http://www.healthline.com/health/hiv-aids/portraits

https://www.youtube.com/watch?v=Zm6f1PhG5eo&list=UUionyFnRXZVHQwv1gege_PQ

http://www.hrc.org/blog/entry/hrc-foundation-introduces-youth-ambassadors

http://www.hrc.org/blog/entry/more-than-numbers-adoption-foster-care-and-the-lgbt-community

http://www.bawn.tv/truthbtold/

Thomas and Patrick

Patrick and I at USCA

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The boys of R3VNG

Thomas spirits Thomas


Benjamin Di’Costa: 

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One year ago this month I made a resolution that 2014 I would go “All Out”. Since then almost everything in my life has changed.

A year ago I was okay with the normal daily routine in the organization I worked for. Now everyday when I wake up for work I find myself all over again and pursue my passion every day. A year ago I was content with my life. Now I’m living a meaningful life.   A year ago I wasn’t speaking out, let alone blogging. Now I’m proud to be apart of ThePozLife, as well as other endeavors.  A year ago I had few people reading my words (other than some vapid work emails). Now I have over 100,000 active followers, and my work have been read by over half-a-million people in 151 countries this year.

A year ago no one was interested in following me on Twitter or Facebook or Google+. Now I have over 10,000+ people who interact with me via those platforms.

A year ago my inspirations were Angelina Jolie, Laverne Cox, Pedro Zamora, Janet Mock, and others like them. And I’m still inspired by them. A year later I’ve been in meetings guys, been featured on international websites, and established organizational relationships with them and dozens of similar people who have helped shaped the lives of those living with HIV in meaningful way.

A year ago I hadn’t presented anything. Now I’ve presented 20 presentations: 5 abstracts, Facilitated 2 nationwide panel discussions, and featured on 3 magazine covers.

A year ago I had a spreadsheets full of goals, and I would beat myself up when I didn’t achieve those goals. Now I live with one goal at a time.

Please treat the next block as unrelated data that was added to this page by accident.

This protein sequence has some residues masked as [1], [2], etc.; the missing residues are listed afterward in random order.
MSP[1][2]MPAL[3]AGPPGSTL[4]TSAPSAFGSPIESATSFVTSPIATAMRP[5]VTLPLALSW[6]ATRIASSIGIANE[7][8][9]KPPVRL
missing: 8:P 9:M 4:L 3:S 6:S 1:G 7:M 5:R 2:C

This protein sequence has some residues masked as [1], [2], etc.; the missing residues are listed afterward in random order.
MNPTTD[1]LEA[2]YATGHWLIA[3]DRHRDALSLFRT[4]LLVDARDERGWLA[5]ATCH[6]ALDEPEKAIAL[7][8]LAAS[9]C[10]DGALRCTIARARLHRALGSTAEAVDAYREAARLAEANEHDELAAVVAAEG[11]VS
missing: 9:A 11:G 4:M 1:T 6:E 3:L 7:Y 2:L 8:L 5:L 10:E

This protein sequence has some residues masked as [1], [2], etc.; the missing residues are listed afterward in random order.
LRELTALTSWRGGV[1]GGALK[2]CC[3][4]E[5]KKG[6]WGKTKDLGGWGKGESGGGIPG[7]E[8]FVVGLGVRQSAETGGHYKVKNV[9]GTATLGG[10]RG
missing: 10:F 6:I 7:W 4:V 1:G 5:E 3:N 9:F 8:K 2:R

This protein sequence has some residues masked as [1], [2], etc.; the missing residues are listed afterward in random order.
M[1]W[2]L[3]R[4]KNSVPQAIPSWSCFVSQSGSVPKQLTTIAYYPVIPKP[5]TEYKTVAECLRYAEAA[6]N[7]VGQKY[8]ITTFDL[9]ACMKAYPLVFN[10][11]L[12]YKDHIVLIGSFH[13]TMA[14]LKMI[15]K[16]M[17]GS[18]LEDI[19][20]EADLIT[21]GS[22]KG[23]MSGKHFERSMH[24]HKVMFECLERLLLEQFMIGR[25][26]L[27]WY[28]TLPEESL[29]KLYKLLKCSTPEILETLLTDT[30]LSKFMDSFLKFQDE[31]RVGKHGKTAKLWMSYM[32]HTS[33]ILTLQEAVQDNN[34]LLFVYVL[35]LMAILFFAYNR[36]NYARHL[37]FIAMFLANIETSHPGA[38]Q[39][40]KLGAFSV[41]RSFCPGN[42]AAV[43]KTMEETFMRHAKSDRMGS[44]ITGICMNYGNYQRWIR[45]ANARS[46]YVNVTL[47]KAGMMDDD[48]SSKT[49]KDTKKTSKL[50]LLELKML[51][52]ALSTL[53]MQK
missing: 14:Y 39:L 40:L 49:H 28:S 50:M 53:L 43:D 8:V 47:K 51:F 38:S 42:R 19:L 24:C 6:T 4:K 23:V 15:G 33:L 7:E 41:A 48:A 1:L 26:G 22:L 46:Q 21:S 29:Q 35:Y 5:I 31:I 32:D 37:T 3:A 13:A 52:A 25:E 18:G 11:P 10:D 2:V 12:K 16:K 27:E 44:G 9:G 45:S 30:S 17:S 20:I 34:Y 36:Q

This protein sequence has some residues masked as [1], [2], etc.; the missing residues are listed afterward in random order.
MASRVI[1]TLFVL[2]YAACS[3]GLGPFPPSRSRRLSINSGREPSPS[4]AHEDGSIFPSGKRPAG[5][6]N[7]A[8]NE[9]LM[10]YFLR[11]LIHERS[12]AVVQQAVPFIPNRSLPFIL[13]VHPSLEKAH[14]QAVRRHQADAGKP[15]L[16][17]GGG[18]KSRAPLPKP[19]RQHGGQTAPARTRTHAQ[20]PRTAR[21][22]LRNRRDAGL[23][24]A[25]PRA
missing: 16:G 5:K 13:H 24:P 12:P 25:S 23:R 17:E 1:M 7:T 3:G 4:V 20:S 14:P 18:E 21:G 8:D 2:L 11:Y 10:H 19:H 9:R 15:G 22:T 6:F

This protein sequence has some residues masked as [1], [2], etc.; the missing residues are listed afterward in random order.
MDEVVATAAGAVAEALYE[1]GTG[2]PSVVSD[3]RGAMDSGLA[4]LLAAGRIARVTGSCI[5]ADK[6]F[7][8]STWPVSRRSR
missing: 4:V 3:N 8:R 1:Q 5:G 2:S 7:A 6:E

A year ago we strived to make everything perfect. Now we embrace the imperfection of my daily life.

A year ago I was a dorky guy living in South Florida. Now I’m given the opportunity to travel the country and meet young advocates like myself and collaborate with the most amazing people I’ve ever met. I’ve given away hundreds of free hugs on this tour so far.

A year ago there was a considerable amount of discontent in our lives. Now I’m happy, and when we I look in the rearview mirror everything is different.

A REASON FOR THESE STATS?

I’m not trying to impress you with my “accomplishments.” Rather, I want to impress upon you the power of a year. As human beings, we often overestimate what we can accomplish in a short period of time (e.g., six-pack abs in two weeks), but we drastically underestimate what we can accomplish in a year or two.

Most of the above mentioned “accomplishments” weren’t goals I developed at the beginning of the year. They just happened, organically, as we worked hard to add value to other people’s lives. Thus, I’ve discovered that when we add value to other people’s lives, everything else tends to fall into place. The big life changes don’t happen overnight. Give yourself some time. Put in a lot of effort and keep at it. You’ll be surprised with what can happen in a year.


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Patrick Ingram and Ryane Hill at the 4th Annual ADAP Leadership Awards

Patrick

2014 has been a year of progression, beauty, success, and identity. This year started with trying to discover a way of growing PozLifeofPatrick to be faithful to my goals from my resolutions for 2014. After the Young Black Gay Men’s Leadership Initiative’s 2014 Policy and Advocacy Summit I discovered how that would look. PozLifeofPatrick took the necessary steps and evolved to ThePoz+Life.

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“Sexy, smart and HIV+” exhibition in Zagreb, Croatia.

By bringing on the unique personalities and positive attributes of others living and affected by HIV we are now able to reach places we have not been before. At this year’s USCA we asked the tough questions, networked, educated people on what we do, and really worked alongside other young people to have our needs and issues addressed. At the ViiV Community Summit in Miami, FL we learned about the great community work ViiV Healthcare does, new information on advancements in the work to end the HIV epidemic, and the work that is taking place in our communities. We were apart of their 1st Youth Summit were we refined our leadership skills, fellowshipped with other great young leaders and influencers, and gained new collaborations which will start in 2015.